Posted on September 3rd, 2014 in Isaac Held's Blog
Left: The response to instantaneous quadrupling of CO2 in three GFDL models, from Winton et al, 2013a. Right: The ensemble mean response of global mean surface air temperature to Pinatubo in two GFDL climate models, from Merlis et al 2014.
This is a continuation of post #49 on constraining the transient climate response (TCR) using the cooling resulting from a volcanic eruption, specifically Pinatubo. In order to make this connection, you need some kind of model that relates the volcanic response to the longer time scale response to an increase in CO2. Our global climate models provide the logical framework for studying this connection. Using simple energy balance or linear response models to emulate the GCM behavior helps us understand what the models are saying. The previous post focused on one particular model, GFDL’s CM2.1. The figure on the right (from Merlis et al 2014 once again) compares the response to Pinatubo in CM2.1 with that in CM3, another of our models. The CM2 curve is an average over an ensemble of 20 realizations with different initial conditions; the CM3 curve is an average over 10 realizations. These two models have essentially the same ocean components but their atmospheric components differ in numerous ways. Most importantly for the present discussion, the different treatments of sub-grid moist convection result in CM3 being a more sensitive model to CO2 increase, whether measured by the TCR or the equilibrium response. One sees this difference in sensitivity in the left panel, showing the response to instantaneous quadrupling in three models, one of which is CM3. One of the others, ESM2M, is very closely similar to CM2.1 (it also has the option of simulating an interactive carbon cycle, driven by emissions rather than specified concentrations of CO2, so is referred to as an Earth System Model.) ESM2G has the identical atmospheric component as ESM2M but a different ocean model. As discussed in Winton et al 2013a, the different ocean models have little effect on this particular metric. The analogous simulation with CM2.1 would be very close to the green and blue curves in the left panel. Evidently the temperature responses to Pinatubo are not providing any clear indication that CM3 is the more sensitive model.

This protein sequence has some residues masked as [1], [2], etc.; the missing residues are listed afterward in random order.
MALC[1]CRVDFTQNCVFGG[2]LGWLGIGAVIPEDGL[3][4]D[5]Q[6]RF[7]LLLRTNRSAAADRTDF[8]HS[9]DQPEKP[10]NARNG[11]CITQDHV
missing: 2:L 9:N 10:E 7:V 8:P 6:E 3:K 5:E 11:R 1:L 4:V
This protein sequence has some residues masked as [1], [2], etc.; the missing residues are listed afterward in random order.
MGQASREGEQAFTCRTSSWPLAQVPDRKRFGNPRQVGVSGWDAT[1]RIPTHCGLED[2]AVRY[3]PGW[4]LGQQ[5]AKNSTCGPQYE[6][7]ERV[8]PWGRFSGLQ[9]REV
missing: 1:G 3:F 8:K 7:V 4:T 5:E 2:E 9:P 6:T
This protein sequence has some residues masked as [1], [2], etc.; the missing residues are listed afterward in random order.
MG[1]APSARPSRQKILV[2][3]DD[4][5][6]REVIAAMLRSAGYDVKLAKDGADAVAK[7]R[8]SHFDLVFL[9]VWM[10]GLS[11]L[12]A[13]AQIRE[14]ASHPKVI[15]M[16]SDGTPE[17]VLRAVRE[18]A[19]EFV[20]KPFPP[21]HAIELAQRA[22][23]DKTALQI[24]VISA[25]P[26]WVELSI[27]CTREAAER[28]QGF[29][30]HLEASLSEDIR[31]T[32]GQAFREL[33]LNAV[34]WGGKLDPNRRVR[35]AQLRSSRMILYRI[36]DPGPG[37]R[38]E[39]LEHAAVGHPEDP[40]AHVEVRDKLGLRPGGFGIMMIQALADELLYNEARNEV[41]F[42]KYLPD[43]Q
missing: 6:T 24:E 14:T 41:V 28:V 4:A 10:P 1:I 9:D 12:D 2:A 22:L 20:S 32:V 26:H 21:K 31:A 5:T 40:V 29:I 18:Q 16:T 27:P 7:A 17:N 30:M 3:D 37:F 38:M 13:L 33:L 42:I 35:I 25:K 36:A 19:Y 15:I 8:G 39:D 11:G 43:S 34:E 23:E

What is clear from the left panel is that the large difference between CM3 and the CM2-based models begins to build up between 10 and 50 years after the increase in CO2. The two models are close to each other during the initial (<10 year) fast response. Presumably this is why the fast response to the volcanic forcing is similar in the two models. (There is also a slower component to the volcanic response, but as discussed in #49 this is too small to see in the presence of the model’s noisy temperatures but is clearly seen in ocean heat content or sea level — Stenchikov et al, 2009.) Comparing the time integral of the temperature response over times less than 10 years or so with the integrated volcanic forcing provides a modest underestimate of the TCR in CM2.1, as discussed in #49; in CM3 this underestimate is much more substantial.
Winton et al 2013a provide a three time-scale fit to CM3’s response to instantaneous quadrupling of CO2 (their Table 5). Dividing by 2 to convert to doubling of CO2, the result is
with = [1.5, 1.3, 1.8]K and = [3.3, 58, 1242] years, with = 3.5 W/m2. The response to a -function spike in forcing is obtained by differentiating, ,
For an arbitrary time evolution of the forcing , you can then write the response as a sum over contributions from the forcing at each earlier time ,
where the forcing is assumed to vanish for . If you plug in a linearly increasing forcing reaching at year 70, you get a transient response of about 2.0K. You can get a feeling for how it might be difficult to infer TCR directly from the surface temperature response to a volcanic eruption by playing around with this expression.